A pilot connects church planting and evangelism to the rural church in Indonesia

By March 23, 2012

Indonesia (MNN) — Brian and Holly Underhill, along with their
children, Hattie, Isaac, and Eli, are missionaries with Mission Aviation
assigned to Indonesia as a pilot/mechanic family. 

As a pilot, Brian has seen
a lot of unusual cargo. Aside from transporting dignitaries and medical
emergencies, he's carried mail, livestock, plants, crops, food stuffs, parts,
motorcycles, and hope.

You may ask, "What does all that have
to do with what a missionary is supposed to do?" Missionaries have long gone by a stereotype
of intrepid travelers, living in and
among the people they're serving, teaching, and a host of other pictures. 

That's really not unlike what the
Underhills do…they just do it with a plane. Brian says they have a three-pronged approach to ministry in Tarakan and to the isolated people of the interior. They share the love of Christ through serving communities, supporting churches, and showing compassion.

As they've gotten to know people
better, Brian noticed that "the people of the interior are always
looking for people to come and share with them, to preach, to come and speak in
their churches. "

After seeing the enthusiastic response
to a men's conference in the remote village of Long Layu, another idea
formed. Brian says, "We held a seminar at the
Bible school that we serve. I have a friend who's a teacher with Crown
Financial Ministries. I took a friend of
mine who's a businessman here–he served as a translator. And I took another
friend who does Information Technologies work with MAF." 

Crown Financial Ministries? What could they teach in a region where
people live on a couple of dollars a day? As it turns out, quite a lot, says Underhill. "The concepts that
Crown teaches are what
the Bible teaches about wealth and possession. It's really above culture." The financial concepts
will help support churches to come.

Another priority for Underhill is his work with Wilfinger Bible College. "We provide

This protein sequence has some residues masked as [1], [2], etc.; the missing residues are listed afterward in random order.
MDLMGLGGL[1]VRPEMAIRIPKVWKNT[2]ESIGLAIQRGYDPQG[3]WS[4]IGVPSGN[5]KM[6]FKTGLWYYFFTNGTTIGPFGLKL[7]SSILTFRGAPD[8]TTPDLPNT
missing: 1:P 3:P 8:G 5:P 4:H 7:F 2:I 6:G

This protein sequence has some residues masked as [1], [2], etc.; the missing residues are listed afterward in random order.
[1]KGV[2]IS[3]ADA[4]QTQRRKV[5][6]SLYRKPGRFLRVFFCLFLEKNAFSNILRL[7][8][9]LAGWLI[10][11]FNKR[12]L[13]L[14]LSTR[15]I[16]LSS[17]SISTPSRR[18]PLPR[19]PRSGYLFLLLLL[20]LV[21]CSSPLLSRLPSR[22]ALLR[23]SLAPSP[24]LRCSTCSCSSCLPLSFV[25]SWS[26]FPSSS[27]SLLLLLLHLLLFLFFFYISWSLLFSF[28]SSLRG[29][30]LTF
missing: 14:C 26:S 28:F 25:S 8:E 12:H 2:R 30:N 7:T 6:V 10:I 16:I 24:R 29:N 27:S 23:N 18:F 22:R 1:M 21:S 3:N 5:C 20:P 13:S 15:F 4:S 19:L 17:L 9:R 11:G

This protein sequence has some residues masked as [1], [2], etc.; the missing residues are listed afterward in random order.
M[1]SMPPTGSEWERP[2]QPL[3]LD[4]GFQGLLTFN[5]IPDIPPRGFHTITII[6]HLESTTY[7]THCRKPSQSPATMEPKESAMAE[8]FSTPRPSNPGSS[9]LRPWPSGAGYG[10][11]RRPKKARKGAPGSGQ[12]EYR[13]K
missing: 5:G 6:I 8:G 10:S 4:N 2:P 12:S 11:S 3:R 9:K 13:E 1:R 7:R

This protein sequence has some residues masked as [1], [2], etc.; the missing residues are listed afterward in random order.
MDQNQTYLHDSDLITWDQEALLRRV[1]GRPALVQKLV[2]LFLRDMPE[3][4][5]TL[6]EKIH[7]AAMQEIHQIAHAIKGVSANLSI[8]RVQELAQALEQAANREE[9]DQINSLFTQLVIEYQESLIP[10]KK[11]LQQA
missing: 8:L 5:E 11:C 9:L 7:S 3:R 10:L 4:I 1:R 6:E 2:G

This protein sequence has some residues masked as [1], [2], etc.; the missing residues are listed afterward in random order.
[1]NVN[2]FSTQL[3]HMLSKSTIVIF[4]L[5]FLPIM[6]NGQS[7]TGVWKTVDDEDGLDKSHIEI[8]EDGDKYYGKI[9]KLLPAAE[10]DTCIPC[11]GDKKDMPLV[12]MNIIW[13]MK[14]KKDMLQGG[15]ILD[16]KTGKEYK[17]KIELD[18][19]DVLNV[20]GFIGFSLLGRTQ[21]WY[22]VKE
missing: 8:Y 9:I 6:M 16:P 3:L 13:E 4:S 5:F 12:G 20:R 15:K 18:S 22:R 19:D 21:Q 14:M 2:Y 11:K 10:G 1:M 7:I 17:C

transportation for them. They're
completely cut off from the outside world. A 10-minute flight for them can mean
a three-day trip on foot and by canoe." The school is strategic to evangelism and
discipleship in the rural areas. "Their unique position in Indonesia is that they train, specially,
people to come from village areas that will then go back and
evangelize their people."

There will come a time when foreign
missionaries will not be needed in this area, but until then, MAF pilots like
Underhill are still needed to serve many transportation needs of the national
churches in Kalimantan. "This is a remote place that they're living in.
It's become a center for evangelism and training for pastors and evangelists
all over the region."

However, being a small rural school
with a big reputation has its own trials. "Their school is in a bit of a difficult time right now. They rely
on churches from outside in the larger city areas to help them provide the
funding for this school. The teachers at this school haven't received a
paycheck for the last eight months."  

The school is supported
by the indigenous church. Without it,
training for pastors and other church leaders will be extremely difficult for
the rural villages. Underhill says, "It sort of felt like my job, after going
there, was to raise awareness for this school, that they can continue
to operate. It's very unique in the position that it is–there's not another
school located in a setting like this."

The recent seminar proved to be a shot
of encouragement to the staff. Underhill says
you can pray for the staff, for better cooperation from the national church, and for students to continue coming. Ultimately, "It's just like anything: pray, give,
go. Some people can pray, other people
can give in the way of financial support, and other people get to go. That would be my encouragement. Which of those things will you
do? In what way will you be involved?"

To learn more about the ministry of Mission Aviation Fellowship, visit www.maf.org/mnn.

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